'Logistics for regional growth and development' is the theme of the fourth edition of the survey, which is based on 2006 data and information. The report finds that domestic logistics costs accounts for 15,7% of the country's gross domestic product (GDP), half a percentage less than the previous figure, while transportation constitutes the major component of logistics at 56,9%, an increase of 0,7%. Since 1997, growth in transportation has predominantly been captured by road. In 2006, total land transport in South Africa amounted to 1,5 billion tons shipped, up by 5,5% from 2005. This is not only a South African phenomenon, but a global trend as also reported in the 19th State of Logistics Survey based on 2007 data and released by the Council of Supply Chain Management Professionals (CSCMP). Logistics costs as a percentage of GDP was the highest at 10,1% in the US in 2007 since 2000. Internationally, it is expected that the trend will remain in 2008 with a possible slow recovery into 2009.
Still focusing on the world stage, seaborne trade has increased by 4,3% to 7,4 billion tons from 2005 to 2006. Volumes handled at South African ports in containerised traffic grew by 7% in 2006 and bulk exports and imports increased 6% and 4%, respectively. Sea ports are generally acknowledged as a region's economic lifeline. With growth figures exceeding that of international trade, South Africa is increasingly becoming the gateway into Africa and the region's logistics hub for international trade.
South Africais ranked 24th out of 150 countries on the World Bank's Logistics Performance Index. However, based on logistics expenditure, the country is rated 124th, which can be ascribed to a number of logistics hurdles such as inadequate infrastructure and processes at our ports and borders, but it is predominantly an indication of the rising fuel costs, increased road freight and South Africa's competitiveness in terms of overland transportation. In order to improve our position, South Africa needs to evaluate its high internal logistics costs at all levels and address the issues and challenges, especially those related to inland and cross-border transportation. This is the crux of the fourth State of Logistics survey, published annually by the CSIR.
"The growth in logistics, transportation and ocean freight underlines the positive economic development that South Africa as well as the southern African region has experienced over the past couple of years," says Hans Ittmann, CSIR Built Environment. "In order to maintain this trend and increase our international competitiveness, we urgently need to develop our southern African ports and rail infrastructure to handle the increased demand for freight and transportation in the most cost-effective and efficient way."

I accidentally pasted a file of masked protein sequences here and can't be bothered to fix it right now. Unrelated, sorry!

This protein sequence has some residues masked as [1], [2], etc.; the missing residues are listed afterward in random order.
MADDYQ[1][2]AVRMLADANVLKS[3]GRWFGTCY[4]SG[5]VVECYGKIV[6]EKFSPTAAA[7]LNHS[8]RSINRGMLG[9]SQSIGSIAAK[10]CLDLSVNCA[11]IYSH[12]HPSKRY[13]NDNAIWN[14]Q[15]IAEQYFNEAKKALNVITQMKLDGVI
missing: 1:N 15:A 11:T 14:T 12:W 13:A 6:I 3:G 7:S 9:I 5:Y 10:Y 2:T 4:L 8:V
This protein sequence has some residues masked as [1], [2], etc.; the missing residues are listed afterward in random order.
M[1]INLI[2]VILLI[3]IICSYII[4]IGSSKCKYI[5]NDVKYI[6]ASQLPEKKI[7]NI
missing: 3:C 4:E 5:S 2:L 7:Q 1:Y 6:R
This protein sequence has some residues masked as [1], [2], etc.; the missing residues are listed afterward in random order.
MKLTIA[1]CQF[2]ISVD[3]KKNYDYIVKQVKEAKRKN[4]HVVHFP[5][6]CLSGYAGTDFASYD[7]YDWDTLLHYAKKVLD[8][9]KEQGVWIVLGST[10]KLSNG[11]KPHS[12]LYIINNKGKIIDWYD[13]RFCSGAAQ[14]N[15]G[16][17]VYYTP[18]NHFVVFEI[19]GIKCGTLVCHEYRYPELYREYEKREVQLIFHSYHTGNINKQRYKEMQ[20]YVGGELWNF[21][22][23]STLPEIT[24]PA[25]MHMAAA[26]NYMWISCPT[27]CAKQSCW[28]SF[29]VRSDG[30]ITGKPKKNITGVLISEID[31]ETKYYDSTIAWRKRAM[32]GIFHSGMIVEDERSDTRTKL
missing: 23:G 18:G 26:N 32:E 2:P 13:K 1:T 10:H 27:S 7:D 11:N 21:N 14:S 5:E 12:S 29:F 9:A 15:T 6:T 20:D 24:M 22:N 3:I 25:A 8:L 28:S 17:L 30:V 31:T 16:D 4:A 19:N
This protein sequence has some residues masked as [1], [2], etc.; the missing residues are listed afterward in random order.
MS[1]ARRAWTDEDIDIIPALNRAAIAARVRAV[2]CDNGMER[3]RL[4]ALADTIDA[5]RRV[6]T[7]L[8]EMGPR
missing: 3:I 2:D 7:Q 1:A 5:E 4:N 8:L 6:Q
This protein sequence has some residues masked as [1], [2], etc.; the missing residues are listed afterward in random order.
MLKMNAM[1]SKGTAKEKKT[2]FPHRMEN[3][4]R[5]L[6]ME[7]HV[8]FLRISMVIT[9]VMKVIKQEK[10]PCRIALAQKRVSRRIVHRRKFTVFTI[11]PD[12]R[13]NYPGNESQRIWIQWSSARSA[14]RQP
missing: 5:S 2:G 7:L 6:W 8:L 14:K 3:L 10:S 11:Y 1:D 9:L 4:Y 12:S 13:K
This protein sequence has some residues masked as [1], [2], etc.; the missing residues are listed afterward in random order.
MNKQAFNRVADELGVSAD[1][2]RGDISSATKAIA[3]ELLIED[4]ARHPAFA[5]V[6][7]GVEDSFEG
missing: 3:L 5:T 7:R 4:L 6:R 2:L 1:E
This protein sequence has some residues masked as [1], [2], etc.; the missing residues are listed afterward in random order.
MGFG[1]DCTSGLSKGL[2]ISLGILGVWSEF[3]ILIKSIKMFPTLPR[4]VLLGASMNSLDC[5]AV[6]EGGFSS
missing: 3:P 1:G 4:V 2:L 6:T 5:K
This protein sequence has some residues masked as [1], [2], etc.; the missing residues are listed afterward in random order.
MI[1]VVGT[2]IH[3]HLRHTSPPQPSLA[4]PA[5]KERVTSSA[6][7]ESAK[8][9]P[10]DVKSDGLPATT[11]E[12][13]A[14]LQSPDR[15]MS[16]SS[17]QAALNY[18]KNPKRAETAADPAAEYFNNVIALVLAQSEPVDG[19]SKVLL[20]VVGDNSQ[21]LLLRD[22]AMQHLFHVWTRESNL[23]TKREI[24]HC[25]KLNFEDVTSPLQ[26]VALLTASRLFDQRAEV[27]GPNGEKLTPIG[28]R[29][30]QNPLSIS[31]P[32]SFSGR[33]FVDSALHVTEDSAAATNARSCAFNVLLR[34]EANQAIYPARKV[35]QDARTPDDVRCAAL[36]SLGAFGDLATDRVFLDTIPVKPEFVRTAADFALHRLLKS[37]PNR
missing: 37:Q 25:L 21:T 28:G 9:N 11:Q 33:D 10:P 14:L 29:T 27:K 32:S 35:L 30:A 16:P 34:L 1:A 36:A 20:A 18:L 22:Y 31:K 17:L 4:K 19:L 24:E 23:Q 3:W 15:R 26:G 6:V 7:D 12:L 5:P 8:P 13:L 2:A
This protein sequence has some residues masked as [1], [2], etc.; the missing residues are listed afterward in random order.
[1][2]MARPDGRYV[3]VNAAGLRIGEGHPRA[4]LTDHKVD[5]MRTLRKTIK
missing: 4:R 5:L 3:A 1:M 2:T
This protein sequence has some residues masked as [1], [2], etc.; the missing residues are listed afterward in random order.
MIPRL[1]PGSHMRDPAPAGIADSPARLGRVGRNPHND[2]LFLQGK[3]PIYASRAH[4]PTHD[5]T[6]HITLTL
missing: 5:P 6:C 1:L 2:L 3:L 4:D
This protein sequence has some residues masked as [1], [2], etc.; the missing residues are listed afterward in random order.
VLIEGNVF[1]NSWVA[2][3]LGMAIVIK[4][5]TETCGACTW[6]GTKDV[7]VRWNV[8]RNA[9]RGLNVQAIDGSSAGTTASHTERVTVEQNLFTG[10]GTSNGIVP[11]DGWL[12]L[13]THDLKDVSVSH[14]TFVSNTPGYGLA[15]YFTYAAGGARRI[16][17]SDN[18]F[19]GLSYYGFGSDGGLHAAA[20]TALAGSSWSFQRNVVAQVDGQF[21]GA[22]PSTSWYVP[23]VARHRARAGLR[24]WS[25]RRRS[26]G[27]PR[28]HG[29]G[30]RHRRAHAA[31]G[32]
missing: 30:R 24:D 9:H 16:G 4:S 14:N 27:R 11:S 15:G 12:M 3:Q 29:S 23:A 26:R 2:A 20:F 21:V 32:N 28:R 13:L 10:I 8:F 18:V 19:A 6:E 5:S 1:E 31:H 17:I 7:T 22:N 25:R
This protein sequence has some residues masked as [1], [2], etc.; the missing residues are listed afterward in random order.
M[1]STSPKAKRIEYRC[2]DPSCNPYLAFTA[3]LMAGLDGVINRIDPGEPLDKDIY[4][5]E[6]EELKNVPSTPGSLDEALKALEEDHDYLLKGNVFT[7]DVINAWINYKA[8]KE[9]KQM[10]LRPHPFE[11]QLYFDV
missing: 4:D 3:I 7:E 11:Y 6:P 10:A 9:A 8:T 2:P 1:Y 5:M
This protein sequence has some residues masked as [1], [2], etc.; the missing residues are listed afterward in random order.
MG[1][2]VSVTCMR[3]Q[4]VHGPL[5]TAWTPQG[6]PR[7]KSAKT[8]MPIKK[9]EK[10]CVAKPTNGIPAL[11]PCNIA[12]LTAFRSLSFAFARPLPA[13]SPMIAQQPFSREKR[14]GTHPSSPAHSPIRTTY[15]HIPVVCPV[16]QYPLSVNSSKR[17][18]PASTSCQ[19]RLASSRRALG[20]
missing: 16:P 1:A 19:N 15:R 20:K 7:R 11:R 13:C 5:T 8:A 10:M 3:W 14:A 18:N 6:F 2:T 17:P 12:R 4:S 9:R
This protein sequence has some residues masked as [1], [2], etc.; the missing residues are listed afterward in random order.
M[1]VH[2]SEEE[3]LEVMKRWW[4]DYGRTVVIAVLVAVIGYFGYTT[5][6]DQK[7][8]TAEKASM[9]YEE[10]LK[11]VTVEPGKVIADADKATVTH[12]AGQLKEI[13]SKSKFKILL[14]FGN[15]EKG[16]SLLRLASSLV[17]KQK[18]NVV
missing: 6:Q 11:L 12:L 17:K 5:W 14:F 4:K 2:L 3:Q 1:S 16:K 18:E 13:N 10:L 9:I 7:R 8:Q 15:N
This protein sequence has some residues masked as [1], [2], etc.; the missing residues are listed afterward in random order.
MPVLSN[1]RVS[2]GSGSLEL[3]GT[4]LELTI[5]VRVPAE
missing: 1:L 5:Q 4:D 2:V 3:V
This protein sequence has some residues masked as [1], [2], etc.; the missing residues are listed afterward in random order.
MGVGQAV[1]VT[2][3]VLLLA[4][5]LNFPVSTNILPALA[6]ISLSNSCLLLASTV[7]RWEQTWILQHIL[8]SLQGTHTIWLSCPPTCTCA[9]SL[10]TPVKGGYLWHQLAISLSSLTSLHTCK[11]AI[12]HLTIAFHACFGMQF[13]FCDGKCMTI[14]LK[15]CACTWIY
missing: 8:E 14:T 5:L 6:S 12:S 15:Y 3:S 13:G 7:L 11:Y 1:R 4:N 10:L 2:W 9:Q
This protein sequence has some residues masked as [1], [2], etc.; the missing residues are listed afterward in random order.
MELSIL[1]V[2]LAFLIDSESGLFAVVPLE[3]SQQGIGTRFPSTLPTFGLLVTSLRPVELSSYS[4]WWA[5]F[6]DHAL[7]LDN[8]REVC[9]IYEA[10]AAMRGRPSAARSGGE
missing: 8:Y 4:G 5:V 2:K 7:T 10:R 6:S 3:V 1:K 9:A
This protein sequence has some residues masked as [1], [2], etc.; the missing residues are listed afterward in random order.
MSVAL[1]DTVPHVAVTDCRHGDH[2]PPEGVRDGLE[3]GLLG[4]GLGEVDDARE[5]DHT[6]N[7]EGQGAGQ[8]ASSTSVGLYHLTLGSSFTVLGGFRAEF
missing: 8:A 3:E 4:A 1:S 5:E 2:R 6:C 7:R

It is worth noting that capital expenditure has been planned for port expansions and developments as part of Transnet's overall freight logistics strategy. Within the next five years, Transnet is expected to spend some R80 billion on such developments, which is expected to significantly improve South Africa's port and rail infrastructure, while decreasing congestion on the roads in metropolitan areas. However, in the short to medium term the situation will continue to be challenging and will require intelligent solutions from logistics and supply chain managers.
In addition, an increasing number of companies are expanding into Africa and are turning to third-party logistics providers to manage their logistics activities when operating across borders. The survey examines a case study that was conducted on four Imperial Logistics operating companies and a number of cross-border exporting challenges and remedies were identified. All the companies used road transport as the main transport means and border-post delays were identified as the main challenge to overcome. Solutions proposed include standard electronic clearing systems, longer border-post operating hours, better trained personnel and improved communication between key role players.
For the fourth and future surveys, the CSIR has joined forces with Imperial Logistics, the leading logistics and supply chain management provider in South Africa. This will enable researchers to interact with and test hypotheses in a practical environment, investigating and covering all areas of logistics, including ocean freight, transportation, warehousing and inventory management. Both the CSIR and Imperial Logistics are committed to ensuring the survey's independence and objectivity.
"Growth in trade and logistics is an on-going trend and delivering goods are increasingly becoming more expensive. As we are challenged to continuously work smarter and manage our costs, it's important to monitor our performance and putting learnings into practice," says Marius Swanepoel, CEO of Imperial Logistics. "We are proud to be associated with the CSIR and the State of Logistics survey that endeavours to provide industry with the bigger picture and information that supports strategic decision-making."
Read the full report at www.csir.co.za/sol